District D challenger Ted Van Dyk, running as “A Positive Voice for Raleigh,” went the negative route again over the weekend with an attack postcard aimed at, of all things, incumbent Councilor Thomas Crowder’s good work with neighborhood leaders on the comprehensive plan.

Think of it as a kind of minor-league Swift Boating, where you try to undermine your opponent’s strength (John Kerry’s Vietnam service) by hinting darkly that if we only knew more about it, it woudn’t be a strength.

So Crowder meets once a month with neighborhood folks, mostly (but not exclusively) neighborhood association and CAC leaders? This is a good, small-d democracy thing that Crowder, a few years ago, dubbed the District D Neighborhood Alliance (DDNA). But in Van Dyk’s telling, DDNA meetings are “invite-only” (untrue; everyone is invited), with the false implication — via pictures of a guy with his finger to his lips and another of a blurry “meeting” obviously intended to look like it was taken with a hidden camera — that they are somehow a big secret.

A secret? Crowder’s fellow council member Russ Stephenson burst out laughing when he heard that one. Because as Stephenson says, Crowder offers glowing accounts of the DDNA’s activities from dawn to dusk and at every opportunity from a (televised) council session to a chance conversation on a street corner. No audience too big or small, in other words.

It’s to the point, Stephenson joked, that he’s a little tired of hearing about the vaunted DDNA.

Then there’s the caption on the blurry-meeting photo: “Last-Minute Changes.” Crowder, the postcard insinuates, “brought forward over 50 changes to the [comprehensive] plan, at the last minute, and after the public comment period was closed. Do you know what they are?”

Oooh, scary. Unless you understand that the public comment period closed in January, before the official public hearing in March that began the review process, which was wrapped up earlier this month. Last-minute changes? Well, there were a few, as there always are in these sorts of highly technical and detailed (380 pages worth) plans. But Crowder and the DDNA started work on the comp plan in January, held their own public forum in city council chambers in February — big secret? — and made a slew of recommendations that strengthened the plan in myriad ways.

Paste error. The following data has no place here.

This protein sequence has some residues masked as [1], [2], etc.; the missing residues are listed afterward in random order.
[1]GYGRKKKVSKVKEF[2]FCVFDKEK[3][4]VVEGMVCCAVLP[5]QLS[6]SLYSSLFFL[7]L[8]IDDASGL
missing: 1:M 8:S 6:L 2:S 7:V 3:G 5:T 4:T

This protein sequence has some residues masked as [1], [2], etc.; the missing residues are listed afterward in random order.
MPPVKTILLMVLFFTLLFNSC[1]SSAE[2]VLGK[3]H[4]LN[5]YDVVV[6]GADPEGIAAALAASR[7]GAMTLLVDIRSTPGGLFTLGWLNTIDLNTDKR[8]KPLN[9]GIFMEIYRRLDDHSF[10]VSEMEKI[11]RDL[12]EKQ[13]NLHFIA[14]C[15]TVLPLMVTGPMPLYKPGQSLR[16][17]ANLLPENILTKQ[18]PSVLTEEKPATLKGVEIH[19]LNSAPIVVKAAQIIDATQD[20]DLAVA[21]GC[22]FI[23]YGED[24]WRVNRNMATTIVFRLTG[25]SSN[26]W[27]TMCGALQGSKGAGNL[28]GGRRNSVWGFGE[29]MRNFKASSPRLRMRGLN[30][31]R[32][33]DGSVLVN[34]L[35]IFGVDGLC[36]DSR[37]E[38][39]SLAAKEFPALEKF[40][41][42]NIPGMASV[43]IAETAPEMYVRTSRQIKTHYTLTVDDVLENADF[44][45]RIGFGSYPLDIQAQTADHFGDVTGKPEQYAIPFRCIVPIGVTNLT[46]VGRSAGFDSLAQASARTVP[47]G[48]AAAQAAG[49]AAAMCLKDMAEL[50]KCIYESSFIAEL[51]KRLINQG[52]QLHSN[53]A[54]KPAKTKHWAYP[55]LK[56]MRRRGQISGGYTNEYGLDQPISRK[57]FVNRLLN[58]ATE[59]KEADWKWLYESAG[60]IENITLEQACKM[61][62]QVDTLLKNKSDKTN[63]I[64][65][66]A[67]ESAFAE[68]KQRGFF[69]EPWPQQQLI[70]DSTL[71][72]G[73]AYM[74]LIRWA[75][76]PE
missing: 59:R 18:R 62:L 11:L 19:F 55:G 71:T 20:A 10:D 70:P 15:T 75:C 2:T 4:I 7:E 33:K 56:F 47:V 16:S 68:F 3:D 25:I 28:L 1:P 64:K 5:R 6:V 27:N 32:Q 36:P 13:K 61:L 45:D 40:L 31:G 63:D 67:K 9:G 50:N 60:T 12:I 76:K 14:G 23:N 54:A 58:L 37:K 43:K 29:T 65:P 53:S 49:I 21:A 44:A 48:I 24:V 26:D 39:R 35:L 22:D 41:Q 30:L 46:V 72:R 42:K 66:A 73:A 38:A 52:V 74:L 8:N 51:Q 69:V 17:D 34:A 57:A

What’s the evidence of that statement? As Stephenson pointed out at a candidates debate last night, almost all of the DDNA’s recommendations were incorporated into the plan, either by the planning department itself (which produced the initial draft unveiled in December), by the planning commission during its meetings in the spring and summer, or by the full Council when it reviewed a final draft in August and September.

Van Dyk got an earful from DDNA regulars at the debate, incidentally. Mary Belle Pate, the longtime chair of the Southwest CAC, was among them. She said the tradition of District D councilors meeting regularly with neighborhood leaders goes back to the ’70s and the late (and highly esteemed) Councilor Miriam Block. “This is not some secret group,” she told Van Dyk. “This is citizens.”

To which Pate added a word of friendly advice: “A lot more people may understand what’s going on than you realize, Ted.”

The DDNA meets, fyi, on the third Saturday of every month at 8 am, usually in the community meeting room at the Whole Foods store on Wade Avenue. I’m not much for 8 am meetings, especially on Saturday, but I’ve been a few, and everyone is welcome. There’s usually a speaker (the city manager, for example), and discussion of neighborhood concerns. Attendance varies from a dozen to 75, depending on the season and whether any issue is hot. There’s also a DDNA listserv that anyone can join (link to it here) to get updates and meeting info, including minutes of past meetings.